How do you know what you’re getting when you buy a wine? A varietal or single variety wine is made from a single type of grape, such as Chardonnay, Merlot, or Cabernet Sauvignon.  A blend refers instead to a wine that is made from two or more different grape varieties. Winemakers blend wines to create a desired flavour profile or to achieve a specific style, so don’t assume a blend is lesser than a varietal! The barrel a wine is aged in will also have an impact on flavour. Oak barrels, for example, can add flavours such as vanilla, caramel, and spice to wine, and these wines will be called oaky.

Wine of Origin (WO) means the grapes came from one, very specific, geographic location, and were not mixed with grape varieties from anywhere else. MCC, or Méthode Cap Classique, is the correct term for a local sparkling wine. While we often think of these all as champagne, and they are at the heart, only wines originating from a specific valley in France can actually use the term.

Red wines are typically made with black grapes, while white wines use green grapes. Extraction is the process by which winemakers extract flavour, colour, and tannins from grape skins during the fermentation process. Sometimes the lees, or the deposits formed from yeast, sugar, and the grape skins, are added back to a wine to create different flavours or depths.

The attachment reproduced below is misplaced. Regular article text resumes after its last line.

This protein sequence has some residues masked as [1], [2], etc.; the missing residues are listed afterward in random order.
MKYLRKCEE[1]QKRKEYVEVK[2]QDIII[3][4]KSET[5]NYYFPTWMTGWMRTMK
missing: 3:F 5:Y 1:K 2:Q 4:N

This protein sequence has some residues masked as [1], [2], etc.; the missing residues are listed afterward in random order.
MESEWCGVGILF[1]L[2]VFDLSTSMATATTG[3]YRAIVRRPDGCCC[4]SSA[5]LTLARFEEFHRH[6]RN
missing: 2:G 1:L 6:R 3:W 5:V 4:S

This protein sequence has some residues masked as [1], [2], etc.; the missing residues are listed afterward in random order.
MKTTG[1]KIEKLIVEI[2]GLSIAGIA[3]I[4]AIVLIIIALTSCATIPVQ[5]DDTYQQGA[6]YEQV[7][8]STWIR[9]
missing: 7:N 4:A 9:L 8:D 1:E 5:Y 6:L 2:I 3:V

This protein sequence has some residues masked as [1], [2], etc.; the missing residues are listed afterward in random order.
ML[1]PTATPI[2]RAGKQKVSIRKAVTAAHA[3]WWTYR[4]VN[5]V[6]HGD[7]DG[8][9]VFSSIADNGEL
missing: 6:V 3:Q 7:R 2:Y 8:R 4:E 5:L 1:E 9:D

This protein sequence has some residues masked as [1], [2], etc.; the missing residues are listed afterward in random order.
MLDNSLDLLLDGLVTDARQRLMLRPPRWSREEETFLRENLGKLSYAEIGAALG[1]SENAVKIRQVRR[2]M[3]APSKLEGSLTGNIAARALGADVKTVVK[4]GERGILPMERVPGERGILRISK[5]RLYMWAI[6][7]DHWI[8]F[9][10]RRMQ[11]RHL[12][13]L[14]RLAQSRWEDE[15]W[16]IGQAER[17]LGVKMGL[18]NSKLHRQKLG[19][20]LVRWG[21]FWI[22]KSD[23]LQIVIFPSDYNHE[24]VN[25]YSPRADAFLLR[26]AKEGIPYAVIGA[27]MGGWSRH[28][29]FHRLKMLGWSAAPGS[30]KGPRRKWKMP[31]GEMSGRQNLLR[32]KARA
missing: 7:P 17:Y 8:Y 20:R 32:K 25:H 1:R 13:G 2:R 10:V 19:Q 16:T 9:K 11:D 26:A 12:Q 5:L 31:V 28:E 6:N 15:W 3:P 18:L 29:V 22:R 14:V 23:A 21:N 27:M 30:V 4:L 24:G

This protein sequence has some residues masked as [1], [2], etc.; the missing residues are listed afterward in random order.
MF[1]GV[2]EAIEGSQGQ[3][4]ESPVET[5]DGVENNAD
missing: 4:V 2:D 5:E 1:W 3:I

Acidity refers to the level of tartness or sourness in wine. High acidity can give wine a crisp, refreshing taste, while low acidity can make it taste flat and lifeless. The taste you’re left with (think smokey, tart, and so on) after you drink is called the finish, while the body is the mouth-feel you get as you drink. It’s usually divided into light, medium, or full.

There’s a wealth of other terms, like complexity, depth, and earthiness, which you will encounter. These are reasonably self-explanatory terms, each giving a better idea of the drinking experience you’ll have. Dry wines are the opposite of sweet wines, with little sugar taste (although they still contain sugar). Earthy wines are the counter to fruit-forward wines- either undertones of berries and fruits, or a delectable bitterness and peppery traces

While having so many terms to describe winemaking and the wine experience can seem intimidating, don’t be scared! While wine lovers can get very romantic with their terminology and descriptions, the Louisvale Wines team is always here to help you find your perfect match.